Mike Armstrong

Fraser sockeye shun U.S. waters, fill B.C. nets

Warm water likely steered many more salmon to Canadian boats

A quirk of nature has handed B.C. commercial fishermen a huge catch of sockeye salmon this summer, while leaving their American counterparts almost empty handed.

Commercial fishing is winding down and the tally of the totes so far shows U.S. fishermen out of Washington State have caught barely 440,000 sockeye, a mere five per cent of the total Fraser-bound catch as of Friday.

By comparison, Canadian seiners, gillnetters and trollers, as well as First Nations and sports anglers, have caught a combined 7.9 million sockeye.

Americans had been allocated 1.8 million but haven’t come close to that quota because nearly all the Fraser sockeye have stayed out of U.S. waters by running down the east side of Vancouver Island via Johnstone Strait.

It’s not that the salmon have been patriotic about sticking to the all-Canadian migration route.

Pacific Salmon Commission chief biologist Mike Lapointe says warm ocean temperatures likely mean Fraser sockeye ranged further into the Gulf of Alaska and then, on their homeward migration, made landfall further north than usual up the B.C. coast.

A normal year sees Fraser sockeye flow more evenly around Vancouver Island, with significant numbers going down the west side where Americans can fish in Juan de Fuca Strait.

But since early August more than 98 per cent have taken Johnstone Strait.

“It’s very unusual,” Lapointe said, adding it’s been hard on American fishermen because Fraser sockeye “just aren’t swimming through their waters.”

The closest U.S. boats can get to the Canadian fishing frenzy is the U.S. water off Point Roberts, where BC Ferries passengers near Tsawwassen have been able to spot American boats fishing steadily.

Lapointe said unusual Fraser sockeye catches in southeast Alaska and off Haida Gwaii have been strong evidence of a more northerly landfall this year, with many more fish funnelled into Johnstone Strait.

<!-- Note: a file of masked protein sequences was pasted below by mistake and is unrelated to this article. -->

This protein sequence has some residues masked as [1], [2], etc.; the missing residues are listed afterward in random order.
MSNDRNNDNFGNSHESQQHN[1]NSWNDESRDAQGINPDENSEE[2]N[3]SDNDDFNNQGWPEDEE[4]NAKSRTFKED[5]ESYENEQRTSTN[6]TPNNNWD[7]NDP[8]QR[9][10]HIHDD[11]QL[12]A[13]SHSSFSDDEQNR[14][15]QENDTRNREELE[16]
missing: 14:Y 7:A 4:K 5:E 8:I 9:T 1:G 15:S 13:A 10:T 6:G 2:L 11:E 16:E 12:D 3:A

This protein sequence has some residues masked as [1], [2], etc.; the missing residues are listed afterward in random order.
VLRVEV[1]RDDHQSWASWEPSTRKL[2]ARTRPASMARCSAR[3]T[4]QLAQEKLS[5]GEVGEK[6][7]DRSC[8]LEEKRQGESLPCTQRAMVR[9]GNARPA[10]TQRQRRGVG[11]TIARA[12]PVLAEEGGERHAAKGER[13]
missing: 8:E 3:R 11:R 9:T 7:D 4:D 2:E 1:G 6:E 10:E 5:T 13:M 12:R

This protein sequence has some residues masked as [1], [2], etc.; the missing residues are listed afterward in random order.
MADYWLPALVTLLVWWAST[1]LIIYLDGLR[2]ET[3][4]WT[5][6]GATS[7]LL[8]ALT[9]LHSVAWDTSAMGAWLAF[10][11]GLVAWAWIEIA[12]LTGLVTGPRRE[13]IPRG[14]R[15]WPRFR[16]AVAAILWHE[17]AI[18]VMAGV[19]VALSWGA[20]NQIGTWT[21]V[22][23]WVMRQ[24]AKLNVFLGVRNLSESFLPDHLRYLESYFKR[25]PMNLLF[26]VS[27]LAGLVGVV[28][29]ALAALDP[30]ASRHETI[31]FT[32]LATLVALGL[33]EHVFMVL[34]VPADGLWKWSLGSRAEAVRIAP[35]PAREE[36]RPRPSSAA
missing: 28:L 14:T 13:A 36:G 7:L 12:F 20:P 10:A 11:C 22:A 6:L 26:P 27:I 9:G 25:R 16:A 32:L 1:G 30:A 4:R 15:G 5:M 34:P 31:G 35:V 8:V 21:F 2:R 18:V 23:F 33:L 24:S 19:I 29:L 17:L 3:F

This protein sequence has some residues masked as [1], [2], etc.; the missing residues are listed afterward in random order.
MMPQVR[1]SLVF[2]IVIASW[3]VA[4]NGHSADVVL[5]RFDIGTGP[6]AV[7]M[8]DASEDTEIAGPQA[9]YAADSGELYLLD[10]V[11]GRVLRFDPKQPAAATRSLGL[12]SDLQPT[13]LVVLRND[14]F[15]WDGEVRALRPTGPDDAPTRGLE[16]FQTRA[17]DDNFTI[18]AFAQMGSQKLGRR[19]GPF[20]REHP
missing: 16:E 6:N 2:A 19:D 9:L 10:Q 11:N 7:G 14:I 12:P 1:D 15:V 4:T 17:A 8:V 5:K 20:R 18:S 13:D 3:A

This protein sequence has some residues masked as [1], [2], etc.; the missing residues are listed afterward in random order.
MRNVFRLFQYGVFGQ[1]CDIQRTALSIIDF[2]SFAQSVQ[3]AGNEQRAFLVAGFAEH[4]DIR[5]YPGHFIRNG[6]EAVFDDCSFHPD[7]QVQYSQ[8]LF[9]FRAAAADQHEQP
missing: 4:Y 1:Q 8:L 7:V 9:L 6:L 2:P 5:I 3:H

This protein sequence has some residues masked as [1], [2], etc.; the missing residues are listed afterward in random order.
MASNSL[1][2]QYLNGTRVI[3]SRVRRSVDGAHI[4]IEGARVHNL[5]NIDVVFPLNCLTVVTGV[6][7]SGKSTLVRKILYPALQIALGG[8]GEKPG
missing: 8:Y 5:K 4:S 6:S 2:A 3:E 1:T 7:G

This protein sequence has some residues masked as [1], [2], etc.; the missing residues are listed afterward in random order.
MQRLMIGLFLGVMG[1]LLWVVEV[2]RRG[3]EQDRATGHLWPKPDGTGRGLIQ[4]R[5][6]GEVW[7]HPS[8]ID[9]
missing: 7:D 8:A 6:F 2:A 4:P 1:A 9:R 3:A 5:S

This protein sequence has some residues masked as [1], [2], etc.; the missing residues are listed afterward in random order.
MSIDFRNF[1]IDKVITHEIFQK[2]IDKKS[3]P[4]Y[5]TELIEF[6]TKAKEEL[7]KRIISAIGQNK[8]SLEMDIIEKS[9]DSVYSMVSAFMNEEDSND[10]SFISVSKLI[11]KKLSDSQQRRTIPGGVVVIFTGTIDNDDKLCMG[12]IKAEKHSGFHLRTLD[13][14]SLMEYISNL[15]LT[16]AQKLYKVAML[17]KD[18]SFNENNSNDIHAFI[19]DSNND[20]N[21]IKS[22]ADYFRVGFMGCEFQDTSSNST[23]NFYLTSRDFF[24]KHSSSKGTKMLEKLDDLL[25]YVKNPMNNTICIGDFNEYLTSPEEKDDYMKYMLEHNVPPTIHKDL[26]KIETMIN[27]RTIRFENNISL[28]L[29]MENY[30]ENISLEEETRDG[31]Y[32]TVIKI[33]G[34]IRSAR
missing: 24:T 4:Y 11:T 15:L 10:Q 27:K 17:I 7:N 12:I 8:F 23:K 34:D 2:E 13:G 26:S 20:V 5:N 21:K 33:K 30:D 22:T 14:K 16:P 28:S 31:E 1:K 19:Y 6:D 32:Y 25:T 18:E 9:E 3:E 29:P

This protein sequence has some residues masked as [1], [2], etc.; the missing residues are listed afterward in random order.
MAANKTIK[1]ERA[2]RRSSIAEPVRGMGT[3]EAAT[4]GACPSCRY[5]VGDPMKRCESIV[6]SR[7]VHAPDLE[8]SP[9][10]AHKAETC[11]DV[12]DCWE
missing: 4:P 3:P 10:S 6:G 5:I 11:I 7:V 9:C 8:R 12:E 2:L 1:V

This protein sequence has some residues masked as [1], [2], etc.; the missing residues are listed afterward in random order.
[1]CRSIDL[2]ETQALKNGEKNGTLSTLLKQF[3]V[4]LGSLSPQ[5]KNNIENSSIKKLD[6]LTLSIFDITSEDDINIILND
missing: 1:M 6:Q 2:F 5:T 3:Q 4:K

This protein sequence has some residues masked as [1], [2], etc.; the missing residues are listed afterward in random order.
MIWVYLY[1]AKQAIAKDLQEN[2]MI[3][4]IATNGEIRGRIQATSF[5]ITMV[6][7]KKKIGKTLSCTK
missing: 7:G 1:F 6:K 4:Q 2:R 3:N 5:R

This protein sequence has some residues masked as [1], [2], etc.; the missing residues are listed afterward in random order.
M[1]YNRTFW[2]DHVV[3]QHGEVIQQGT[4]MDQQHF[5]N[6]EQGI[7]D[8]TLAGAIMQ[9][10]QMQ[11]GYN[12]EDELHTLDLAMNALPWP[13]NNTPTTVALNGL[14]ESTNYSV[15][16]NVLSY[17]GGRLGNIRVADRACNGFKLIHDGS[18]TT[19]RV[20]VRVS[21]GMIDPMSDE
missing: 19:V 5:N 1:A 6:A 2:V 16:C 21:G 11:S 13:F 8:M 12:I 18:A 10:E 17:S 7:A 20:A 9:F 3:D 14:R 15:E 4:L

The total Fraser sockeye run size is estimated at 20.7 million this year – very close to the mid-range pre-season estimate.

Lapointe said dangerously warm river temperatures have cooled, returning sockeye appear to be in good shape and plenty of fish are reaching the spawning grounds – all factors that bode well for a good run in 2018.

He said an unusual number of returning sockeye have been caught with either lamprey eels sucking on them or evidence of lamprey marks, but that doesn’t seem to have killed many.

Lampreys can survive in fresh water so “they can latch onto a sockeye in Georgia Strait and hang onto it and ride it right up the river.”

Unlike some recent years when the fleet was sidelined because the run was too small to fish, this year’s sockeye return – though short of a record – gave all groups of fishermen repeated openings.

“This is the biggest run of the four-year cycle,” Lapointe said. “In many ways it’s the one-in-four year opportunity these guys get.”

Some commercial sockeye fishing was allowed last year, when about four million salmon returned to the Fraser, after a shutdown in 2012.

Fishery managers are hopeful Fraser sockeye are gradually rebuilding since the disastrous 2009 run when just 1.6 million sockeye returned, triggering the Cohen Inquiry.

Lapointe said most fishing could be halted by next week to protect weaker coho salmon stocks.

One stock that returned weaker than was hoped was the Cultus Lake sockeye, where fewer than 300 fish have come back. “That’s definitely a concern,” Lapointe said.

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